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Hindu Minority Women's Development Project

South Asian Youth Women Leadership and Mentoring project phase - ii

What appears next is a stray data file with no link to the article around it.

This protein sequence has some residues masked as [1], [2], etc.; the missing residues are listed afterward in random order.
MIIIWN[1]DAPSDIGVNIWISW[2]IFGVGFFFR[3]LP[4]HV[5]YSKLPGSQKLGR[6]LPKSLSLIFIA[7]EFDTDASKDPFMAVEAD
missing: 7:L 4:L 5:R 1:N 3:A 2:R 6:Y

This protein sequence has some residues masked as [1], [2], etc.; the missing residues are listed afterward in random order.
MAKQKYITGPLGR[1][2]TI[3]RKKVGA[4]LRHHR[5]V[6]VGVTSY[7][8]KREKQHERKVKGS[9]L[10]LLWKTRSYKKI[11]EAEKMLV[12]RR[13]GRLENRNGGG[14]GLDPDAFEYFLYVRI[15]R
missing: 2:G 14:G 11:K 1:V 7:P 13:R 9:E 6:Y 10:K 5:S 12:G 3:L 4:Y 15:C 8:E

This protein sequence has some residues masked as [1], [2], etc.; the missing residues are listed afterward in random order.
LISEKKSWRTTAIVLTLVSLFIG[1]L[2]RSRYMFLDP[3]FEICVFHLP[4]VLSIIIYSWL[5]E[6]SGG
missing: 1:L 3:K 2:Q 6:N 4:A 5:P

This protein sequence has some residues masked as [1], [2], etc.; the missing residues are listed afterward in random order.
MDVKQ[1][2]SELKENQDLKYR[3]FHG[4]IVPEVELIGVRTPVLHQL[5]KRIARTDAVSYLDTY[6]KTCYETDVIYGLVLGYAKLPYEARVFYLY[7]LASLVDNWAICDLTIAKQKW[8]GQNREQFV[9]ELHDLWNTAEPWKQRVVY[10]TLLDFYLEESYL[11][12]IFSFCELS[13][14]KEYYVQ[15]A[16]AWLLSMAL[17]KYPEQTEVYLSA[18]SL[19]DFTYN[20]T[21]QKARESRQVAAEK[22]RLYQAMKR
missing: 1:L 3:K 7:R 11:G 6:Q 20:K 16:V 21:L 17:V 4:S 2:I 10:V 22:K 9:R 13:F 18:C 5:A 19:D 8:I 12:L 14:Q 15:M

Global Fund for Women, USA has been funding this project initially for 3 years and has been extended for another 2 years as a phase-ii upto April 2023.1. Young women are becoming our leaders of the future and learning that working together is much more powerful than working independently. One of our key programmes is to promote property rights to empower rural women and reduce poverty. Traditionally, women in minority communities have had no access to property rights in rural Bangladesh. We particularly focused on this issue as part of our YWL programme. Through CREA, a team of ten YWL women team been part of a capacity building programme including training, meetings, guidance, workshops and team development. Training has included leadership, group management, mass movement, and sexual and reproductive health rights, with the aim of forming a cohort ready to meet the challenges of the many social issues women face in the country. In addition, ten female staff took part in a YWL leadership programme. They will be our leaders of the future. Two are already providing support to Ms. Rabeya Sultana (responsible for the GFW-funded project), able to deputise for her when necessary. Women from our YWL group and from the wider community held meetings about the need to promote women’s property rights with the local community, arranged a workshop with stakeholders, had meetings with policy makers, prepared advocacy papers, and collected public signatures on the issue, submitting it to divisional commissioners, MPs, Whip and the Office of Prime Minister. It was a significant success. The key learning point for us, and more pertinently for all the young women involved, was that, while they may not be able to change the world on their own, when a group of women from our YWL and community young women’s leadership (CYWL) programmes work together under the mentorship of CREA, a sense of confidence and clarity of purpose makes things achievable. 2. The importance of wider networking The benefits of organisational networking are also apparent to our YWL cohort. Again, taking forward our promotion of fair property rights and women’s and children’s rights more generally, we joined the National Human Rights’ Defenders Network run by the Manabadhikar Sangskriti Foundation, a human rights organisation. Our YWL and Community YWL (CYWL) cohorts have initiated many activities to organise local people, including regular women’s groups, adolescents’ group, mobilising local elected bodies, local government, political leaders, lawyers, journalists, members of parliament, whips, NGO leaders and progressive women who speak on women’s rights. We are also in the process of joining the UN Human Rights’ Defenders Network in Dhaka. We have formed a 35-member Human Rights Defenders Committee to focus on violations of human rights and raise them in national and International forums. The Committee will have monthly meetings to review and agree actions. We could not have initiated this if we had not been a part of a wider network. If the different human rights bodies, activists and organisations can be united then any big issues can be overcome. 3. It is possible to change an organisation’s whole culture and management approach, as we have found with our GFW funding. From the outset, GFW has promoted us as an organisation, supported us in various ways to capacitate women, develop our management board, and pursue a transformation process. We have changed a lot inside our organisation. In our early days, we had predominantly male membership and management. Now women are very actively participating in the whole process of leadership. Last year Ms Lutfunnessa Hira was running the organisation. She is now unwell and has had to step down although she retains the important role of adviser. Ms Rabeya Sultana was promoted to the role in her place, supported by Ms Angela Gomes and Ms Lutfunnesa Hira. Our organisational capacity has been strengthened enormously by the support of CREA and GFW and we have reviewed our financial policy, gender policy and our training manuals. We have continued to develop our mentorship process and restructured our management, including on our board. So, through the whole process of mentors in YWL Phase 1, we now have women staff who can continue to manage the organisation at all levels included as our head. 2. Please share your plan on how you will continue and build on the accomplishments from Phase I: 2a. Please choose options below how your proposed community project relates to Phase I To be completed 2b. Please describe the community project for this Phase II.* In YWL Phase I, we focused on minority women’s rights issues. Women identified a number of issues in which they wished to concentrate their advocacy for policy change. With the mentoring support of CREA, we set up a YWL team who worked hard on their capacity building opportunities. They in turn set up and worked with a team of ten CYWL leaders. They built on the traditional work of the Nice Foundation – to promote the rights of religious minorities, especially the Kawra community – the pig farmers who are untouchables because of their profession. In these communities, 80% of women have no properties rights, only 5% are literate, and around 60% have an average monthly income below 1,700 takas (around US$ 20). These communities are deprived of fair justice and social status. Some take up pig-rearing as a profession, as pork has a large market among Hindus, Christians, foreigners and, in Dhaka, international hotels. However, pig-rearing is not accepted by the majority Muslim community. Pig rearers therefore have to hide their pigs and rear them out of the sight of the general public. Moreover, many pigs die of unknown diseases, as the Government does not have treatment facilities. Class and status gaps create discrimination, resulting in a loss of self-confidence. Majority communities possess Kawra lands illegally and control their resources. They have no opportunity to participate even in the lowest local government structure. They are not accepted on managing committees of schools, markets and in other social institutions. They are not allowed to participate in any decision-making processes in the region. It is women who bear the brunt of this disadvantage. The UNDP Gender-related Development Index (GDI) ranks Bangladesh at 123rd position out of 174 countries. The ranking is the result of the women’s low literacy rates and their low share of earned income. The Nice Foundation has been promoting the rights of the women of the Kawra community by addressing the wide range of social issues which affect them: early marriage, reproductive health rights, and property rights. After the success of our work in YWL Phase 1, when a strong base was established strong base conceptually as well as practically with local people, stakeholders and policy makers. We will put the lessons we have learnt into practice in YWL Phase II – in the same local authority district but in a different, adjacent sub-district, where 80% of minority women have no paternal property rights. We will continue to nurture the ten CYWL groups we set up in Phase 1, and set up ten new CYWL groups in ten villages in the new sub-district. All these groups will be capacitated through training and meetings following CREA mentoring processes. The CYWL groups will be trained and will undertake the activities tried and tested in Phase 1. Gradually the new CYWL groups will take over responsibility themselves for taking forward their work The following major activities will be implemented during the two years of phase II: (i) Capacity building to promote YWL and promote women’s property and other rights • Strengthening the minority women including pig farming women community through the original ten groups with 300 women, and setting up and building the capacity of then new groups, also with 300 women (totaling 600 women); • Conducting monthly meetings with 600 minority women through the 20 women’s groups – for organising, capacity building, counseling and mass movement on minority women’s property rights; • In order to review the monthly targeted progress and planning for next months a bi-monthly meeting with 10 CYWL and new 10 CYWL will be organized by the Field Facilitators under the mentorship of Project YWL; • In order to build leadership capacity, a five-day training session for 20 CYWL women will be arranged in Year 1, with a further two-day course in year 2; • A day-long orientation for 20 CYWL women will take place on action plan development, group management, mass movement, advocacy, issue-based discussion, day observance and creating village level CYWLs; • In order to strengthen their networking and effectiveness, YWL will arrange quarterly meeting with support groups (Human Rights Defenders, Human Rights Commission, Land office, and human rights NGOs, among others.) • In order to engage local people, village courtyard sessions will take place organised by the Field Facilitators under the mentorship of Project YWL; • The CYWL and YWL will jointly organise events and observe different days including World Women's Day to improve its visibility as women’s activists; • In order to build the capacity of women, a 3-day training session on human rights, minorities rights, early marriage, dowry and human trafficking will be arranged for 60 minority women leaders from 20 groups; • In order to promote sound decision-making process and to raise awareness of equal rights issues and gender equity a three-day training session will be organised for 40 minority women; • Networking with other activists and fact-finding reports will be generated on women rights, properties rights, gender-based violence and human rights; • Sessions with minority adolescent girls will be organised on women’s rights and property rights (ten sessions each year, each for 20 adolescents); • Advocacy meetings, petitions and position papers will be prepared for submission to policy makers and law makers; • A divisional-level stakeholders workshop will be arranged to generate support for issue-based advocacy on property rights; (ii) Management, monitoring, training and forward planning • Regular project monitoring will take place along with field visits by management; and project progress will be shared with board members and donors. • A group of YWL women will be identified for additional staff training on human rights and policy advocacy; • Monthly progress and monitoring will shared with staff, YWL groups and mentors; • The project’s organisational policy and strategic plan will be reviewed and developed for the next five years; • Staff performance, project results, and transparent management of funds will be overseen (as per constitution) by board members, reporting to members’ meetings and the AGM; • Publicity for this work and its results will be arranged. • The YWL and Head of organization will participate in all the events, training, workshop, seminar meetings and organize mass movements and present project progress in quarterly board meetings. They will liaise with CREA mentors and implement action plans under their guidance; they will prepare monthly, quarterly, annual and project closing report as per GFW MoU. 2c. How does this community project align with your organisational goals?* In phase I, we ensured that the initiative was distinctively interactive and knowledge-attaining, exuding positivism about our goals of developing young women leaders. The Nice Foundation’s aim is to develop a congenial society for the underprivileged community especially religious minority women by building the capacity of those groups. GFW supported YWL capacity development programme is one of the most important interventions for our organisation to create a cohort of young women leaders in society. The first step of capacity building for both the organisation and the community was undertaken by Nice Foundation with the mentoring support of CREA. CREA has developed an excellent tool to capacitate and enhance YWL which is also a milestone for Nice Foundation. This in turn will help ensure the work is sustainable under the leadership of young women leaders. The mentoring system is a learning and knowledge dissemination process which has helped to establish Nice foundation as a national NGO in Bangladesh. This process of capacity building is a tested tool for changing society. Our participation in the whole YWL process has contributed significantly towards achieving our organisational mandate. 2d. What are the responsibilities of the nominated young woman leader in this community project? * In the phase II project, the responsibilities of the nominated young woman leader will be: • Implementing the GFW-funded YWL project as per project documents and CREA mentorship actions; • Displaying strong commitment to sustained gender equality , women's and girls' rights; • Working with women and adolescents to ensure community engagement; • Playing key roles for empowering girls and young women; • Playing leading role in creating young women activists; • Following the guidance of CREA mentors to strengthen the process of empowering women and girls including tackling gender discrimination, social norms and practices, awareness building on gender equality in communities, and organizing them for movement building; • Playing a key role for the organisation on intersectional approach to understanding issues of gender and sexuality; • Participating in CREA training; • Arranging village orientation sessions on women rights and movement building; • Organising training for CYWL groups; • Facilitating monthly meetings of CYWL groups; • Arranging mass movements on advocacy issues; • Liaising with relevant stakeholders for advocacy; • Preparing monthly, quarterly, yearly and project closing reports. • Other activities that needed by the project as well as by the organization 2e. Please briefly describe your plan in monitoring the progress and impact of the community project?* In order to ensure an effective monitoring system, each activity will be systematised with some time-specific success criteria from the very beginning. The Programme Officer will look after the project at implementation level and will guide and make policy decisions to execute the project quantitatively and qualitatively. After every month the achievements will be measured against those time bound success criteria. Any deviation will be recorded, positive or negative, and the causes identified so that any necessary corrective/confirmation measures can be completed in the next month. The Co-ordinator will be responsible for day-to-day supervision of the field facilitator, who in turn conduct group meetings and CYWL activities. The Director, Ms Rabeya Sultana, will steer the staff monthly meeting, manage, guide, support and deliver CREA’s intentions. She will visit the field every month and on behalf programme Coordinator also will visit the field monthly basis to ensure implementation of tasks as per plan. The Nice Foundation believes in participatory monitoring and evaluation and practices those for all ongoing projects and will follow gender sensitive systems at all times, including discussion groups, training, seminars, workshops on rights mass movement (following the Covid19 rules). There will be: • Regular monitoring of project activities and key indicators; • Monitoring tools and methods; and • Analysis of authenticity of field data of the community to ensure the project goal and purposes Throughout the monitoring, assessment and internal evaluation system we will ensure the progress and impact of the community project. • What kinds of support will you provide to your nominated young woman leader to assure her meaningful participation in the initiative? This also includes technical support for virtual meetings in light of COVID-19 pandemic.* As at phase I, we will extend a range of support and facilities to the Young Women Leaders for meaningful participation in the YWL initiative. The organisation will secure appropriate office accommodation, with furniture, laptop, wi-fi connection, modem and vehicles for field visits. Safe transport will be provided, including for travel in challenging and risk area (with male staff support where circumstances make that necessary in a largely patriarchal society). She will enjoy the salary and benefits (direct transfer to her Bank account) as per organisational policy. For any kind of virtual meetings during the pandemic she will be provided with all equipment and ensure online facilities. • Will your organization have a shadow young woman leader in place or propose any other method for continuing the investment in young women's leadership? * Yes, as we did at phase 1, we plan to engage other young women staff to work alongside Nusrat Jahan like phase. We are proposing two women field facilitators who will be engaged and capacitated as one of the YWL. (One of our women staff in that role has secured a post in BRAC, a large local NGO, but we have arrangements in place for appointing staff). • How will the young women leaders and your organization, as a result of participating in this initiative, contribute to gender justice movements? * The Nice Foundation has an organisational mandate to address gender equity and equality. We have activities on gender-based violence against women. Organisationally, gender is a cross-cutting issue which we address in all our mainstreaming activities. We believe that gender justice is a systemic redistribution of power, equal opportunities, and access for people of all genders through the dismantling of harmful structures including patriarchy without discrimination. We are located in an area under constant threat from the climate – flooding and cyclones – and we also fight for climate justice. However, through the whole process of YWL there will be a significant change in gender justice movement. • How would you ensure continuity of young women's leadership within your organization? * It was a great opportunity in phase I to develop a group of young women leaders in the organisation as well as the ten very active CYWL groups in the community. Our HR policy and facilities are updated in order to retain potential women staff. We are also flexible for the women who are separated, divorced and widowed. Through the whole process of capacity building, facility improvement, creating working environment and creating them as one of the YWL, our women staff’s position in our the organization is secure. • How do you plan to sustain young women's leadership and your ongoing work in the community after the end of this Phase II?* Sustainability is a long-term process. As a human rights organisation, we have strong base at grassroots level and our CYWL group leaders, stakeholders and staff are all mutually supportive in all the work we undertake. YWL processes are now embedded in our organisational strategies and women leadership transformation processes are part of our modus operandi. Our objective is to build the capacity and empower minority women and secure their social and economic rights. The women beneficiary groups are facilitated such a way that they can develop and empower themselves which will sustain among them. This will be supported by networking them with local government, institutions and service providers so that the initiatives are sustained long term. The Nice Foundation will continue follow-up actions with the community.